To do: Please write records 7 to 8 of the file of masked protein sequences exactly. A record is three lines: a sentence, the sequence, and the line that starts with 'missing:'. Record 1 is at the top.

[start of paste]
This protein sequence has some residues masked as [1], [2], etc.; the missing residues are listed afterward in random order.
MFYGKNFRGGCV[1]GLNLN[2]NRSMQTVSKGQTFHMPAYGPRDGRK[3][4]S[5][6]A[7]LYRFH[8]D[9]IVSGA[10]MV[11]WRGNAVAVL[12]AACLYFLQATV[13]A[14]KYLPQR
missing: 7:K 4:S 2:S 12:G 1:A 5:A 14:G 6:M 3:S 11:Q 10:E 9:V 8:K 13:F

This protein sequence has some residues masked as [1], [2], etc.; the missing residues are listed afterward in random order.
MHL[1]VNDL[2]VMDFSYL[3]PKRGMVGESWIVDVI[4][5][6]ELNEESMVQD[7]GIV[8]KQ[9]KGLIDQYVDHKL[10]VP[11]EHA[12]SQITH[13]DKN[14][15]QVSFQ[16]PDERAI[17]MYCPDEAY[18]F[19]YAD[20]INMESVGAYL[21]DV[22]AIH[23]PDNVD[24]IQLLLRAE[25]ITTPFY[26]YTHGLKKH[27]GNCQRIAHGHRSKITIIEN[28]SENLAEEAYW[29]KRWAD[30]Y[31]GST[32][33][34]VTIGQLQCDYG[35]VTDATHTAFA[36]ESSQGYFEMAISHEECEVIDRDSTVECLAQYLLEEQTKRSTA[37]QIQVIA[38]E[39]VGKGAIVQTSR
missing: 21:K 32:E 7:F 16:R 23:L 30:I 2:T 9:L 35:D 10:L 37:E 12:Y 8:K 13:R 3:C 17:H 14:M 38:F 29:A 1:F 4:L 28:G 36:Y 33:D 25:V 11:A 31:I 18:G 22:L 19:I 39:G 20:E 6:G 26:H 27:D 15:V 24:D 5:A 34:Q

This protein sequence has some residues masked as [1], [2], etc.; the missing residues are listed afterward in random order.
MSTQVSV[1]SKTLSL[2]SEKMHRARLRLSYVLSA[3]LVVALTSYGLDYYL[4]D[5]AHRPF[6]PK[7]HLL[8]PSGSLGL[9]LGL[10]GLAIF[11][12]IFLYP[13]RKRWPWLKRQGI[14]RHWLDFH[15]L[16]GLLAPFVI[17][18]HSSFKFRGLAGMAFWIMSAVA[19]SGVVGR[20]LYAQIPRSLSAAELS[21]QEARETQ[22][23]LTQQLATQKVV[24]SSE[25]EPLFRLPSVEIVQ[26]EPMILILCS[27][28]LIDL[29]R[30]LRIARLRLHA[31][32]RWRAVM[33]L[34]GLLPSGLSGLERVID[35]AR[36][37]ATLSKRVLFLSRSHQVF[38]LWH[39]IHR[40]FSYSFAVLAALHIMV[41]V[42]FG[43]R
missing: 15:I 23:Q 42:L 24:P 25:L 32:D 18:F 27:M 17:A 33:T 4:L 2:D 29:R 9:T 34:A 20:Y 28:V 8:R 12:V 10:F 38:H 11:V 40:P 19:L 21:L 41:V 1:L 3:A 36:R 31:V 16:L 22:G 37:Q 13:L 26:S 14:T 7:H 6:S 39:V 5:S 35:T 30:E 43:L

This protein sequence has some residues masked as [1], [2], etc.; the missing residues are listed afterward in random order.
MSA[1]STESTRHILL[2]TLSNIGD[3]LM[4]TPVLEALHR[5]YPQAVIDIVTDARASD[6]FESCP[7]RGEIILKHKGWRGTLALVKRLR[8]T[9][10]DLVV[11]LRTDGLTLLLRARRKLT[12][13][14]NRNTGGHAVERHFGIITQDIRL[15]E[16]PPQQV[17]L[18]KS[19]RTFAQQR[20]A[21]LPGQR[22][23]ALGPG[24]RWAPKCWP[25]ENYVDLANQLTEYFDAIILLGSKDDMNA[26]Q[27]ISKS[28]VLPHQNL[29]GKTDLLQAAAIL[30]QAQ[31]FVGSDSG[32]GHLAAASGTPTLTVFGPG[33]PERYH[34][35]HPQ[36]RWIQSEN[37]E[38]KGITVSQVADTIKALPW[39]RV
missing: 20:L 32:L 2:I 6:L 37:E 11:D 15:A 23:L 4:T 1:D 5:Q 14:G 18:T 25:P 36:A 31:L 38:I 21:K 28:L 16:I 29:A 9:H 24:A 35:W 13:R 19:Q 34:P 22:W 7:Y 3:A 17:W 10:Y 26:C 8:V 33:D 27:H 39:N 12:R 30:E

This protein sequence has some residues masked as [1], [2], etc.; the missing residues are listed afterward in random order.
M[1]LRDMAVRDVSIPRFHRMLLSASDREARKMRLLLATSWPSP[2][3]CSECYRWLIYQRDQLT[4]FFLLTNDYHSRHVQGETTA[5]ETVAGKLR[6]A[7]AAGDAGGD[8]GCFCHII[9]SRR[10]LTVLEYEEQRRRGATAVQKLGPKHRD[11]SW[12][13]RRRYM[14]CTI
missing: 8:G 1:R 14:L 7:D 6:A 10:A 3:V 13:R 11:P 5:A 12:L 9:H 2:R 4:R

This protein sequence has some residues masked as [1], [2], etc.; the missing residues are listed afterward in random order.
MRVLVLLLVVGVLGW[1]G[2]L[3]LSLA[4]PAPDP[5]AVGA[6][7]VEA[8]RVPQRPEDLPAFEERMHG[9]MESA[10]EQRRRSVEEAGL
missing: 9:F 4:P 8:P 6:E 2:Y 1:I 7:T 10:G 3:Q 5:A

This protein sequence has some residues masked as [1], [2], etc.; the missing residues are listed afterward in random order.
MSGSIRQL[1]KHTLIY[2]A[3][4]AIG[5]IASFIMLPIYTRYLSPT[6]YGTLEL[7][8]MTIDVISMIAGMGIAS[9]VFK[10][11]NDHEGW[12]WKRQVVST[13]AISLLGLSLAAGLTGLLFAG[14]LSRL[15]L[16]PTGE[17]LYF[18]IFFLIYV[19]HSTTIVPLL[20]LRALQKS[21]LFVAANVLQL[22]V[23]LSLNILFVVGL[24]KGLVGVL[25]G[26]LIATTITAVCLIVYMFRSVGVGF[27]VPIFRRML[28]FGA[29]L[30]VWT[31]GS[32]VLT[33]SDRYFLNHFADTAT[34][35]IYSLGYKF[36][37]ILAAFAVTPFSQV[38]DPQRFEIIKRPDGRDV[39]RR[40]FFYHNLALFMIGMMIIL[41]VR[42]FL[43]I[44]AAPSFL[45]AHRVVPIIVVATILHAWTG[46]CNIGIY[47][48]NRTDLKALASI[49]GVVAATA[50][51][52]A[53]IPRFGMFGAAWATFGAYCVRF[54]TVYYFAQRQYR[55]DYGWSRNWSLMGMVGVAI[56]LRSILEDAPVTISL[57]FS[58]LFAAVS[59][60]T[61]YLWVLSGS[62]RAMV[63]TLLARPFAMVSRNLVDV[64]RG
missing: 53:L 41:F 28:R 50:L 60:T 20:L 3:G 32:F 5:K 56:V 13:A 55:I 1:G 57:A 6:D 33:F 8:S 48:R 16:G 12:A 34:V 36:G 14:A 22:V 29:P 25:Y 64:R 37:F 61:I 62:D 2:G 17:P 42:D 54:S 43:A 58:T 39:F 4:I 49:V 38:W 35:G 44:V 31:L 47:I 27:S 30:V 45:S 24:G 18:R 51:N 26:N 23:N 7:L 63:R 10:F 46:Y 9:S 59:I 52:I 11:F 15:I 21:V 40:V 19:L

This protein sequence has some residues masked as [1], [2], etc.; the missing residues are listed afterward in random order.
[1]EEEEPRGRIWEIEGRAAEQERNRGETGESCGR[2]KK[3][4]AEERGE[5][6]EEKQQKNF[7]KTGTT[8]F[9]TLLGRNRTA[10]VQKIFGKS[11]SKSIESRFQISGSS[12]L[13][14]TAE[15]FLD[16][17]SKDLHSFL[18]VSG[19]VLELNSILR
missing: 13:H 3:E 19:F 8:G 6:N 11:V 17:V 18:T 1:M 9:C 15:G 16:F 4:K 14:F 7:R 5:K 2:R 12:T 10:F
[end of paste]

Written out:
This protein sequence has some residues masked as [1], [2], etc.; the missing residues are listed afterward in random order.
MSGSIRQL[1]KHTLIY[2]A[3][4]AIG[5]IASFIMLPIYTRYLSPT[6]YGTLEL[7][8]MTIDVISMIAGMGIAS[9]VFK[10][11]NDHEGW[12]WKRQVVST[13]AISLLGLSLAAGLTGLLFAG[14]LSRL[15]L[16]PTGE[17]LYF[18]IFFLIYV[19]HSTTIVPLL[20]LRALQKS[21]LFVAANVLQL[22]V[23]LSLNILFVVGL[24]KGLVGVL[25]G[26]LIATTITAVCLIVYMFRSVGVGF[27]VPIFRRML[28]FGA[29]L[30]VWT[31]GS[32]VLT[33]SDRYFLNHFADTAT[34][35]IYSLGYKF[36][37]ILAAFAVTPFSQV[38]DPQRFEIIKRPDGRDV[39]RR[40]FFYHNLALFMIGMMIIL[41]VR[42]FL[43]I[44]AAPSFL[45]AHRVVPIIVVATILHAWTG[46]CNIGIY[47][48]NRTDLKALASI[49]GVVAATA[50][51][52]A[53]IPRFGMFGAAWATFGAYCVRF[54]TVYYFAQRQYR[55]DYGWSRNWSLMGMVGVAI[56]LRSILEDAPVTISL[57]FS[58]LFAAVS[59][60]T[61]YLWVLSGS[62]RAMV[63]TLLARPFAMVSRNLVDV[64]RG
missing: 53:L 41:F 28:R 50:L 60:T 20:L 3:G 32:F 5:K 56:V 13:A 55:I 1:G 57:A 6:D 33:F 8:S 48:R 16:G 12:A 34:V 36:G 14:A 22:V 29:P 25:Y 64:R 37:F 61:I 62:D 2:G 17:P 42:D 54:S 43:A 58:T 39:F 4:I 49:V 38:W 35:G 44:V 31:L 47:I 27:S 30:V 45:S 24:G 18:R 51:N 26:N 23:N 7:L 63:R 10:F 46:Y 9:S 59:I 52:I 11:F 15:I 21:V 40:V 19:L

This protein sequence has some residues masked as [1], [2], etc.; the missing residues are listed afterward in random order.
[1]EEEEPRGRIWEIEGRAAEQERNRGETGESCGR[2]KK[3][4]AEERGE[5][6]EEKQQKNF[7]KTGTT[8]F[9]TLLGRNRTA[10]VQKIFGKS[11]SKSIESRFQISGSS[12]L[13][14]TAE[15]FLD[16][17]SKDLHSFL[18]VSG[19]VLELNSILR
missing: 13:H 3:E 19:F 8:G 6:N 11:V 17:V 18:T 1:M 9:C 15:G 16:F 4:K 14:F 7:R 5:K 2:R 12:T 10:F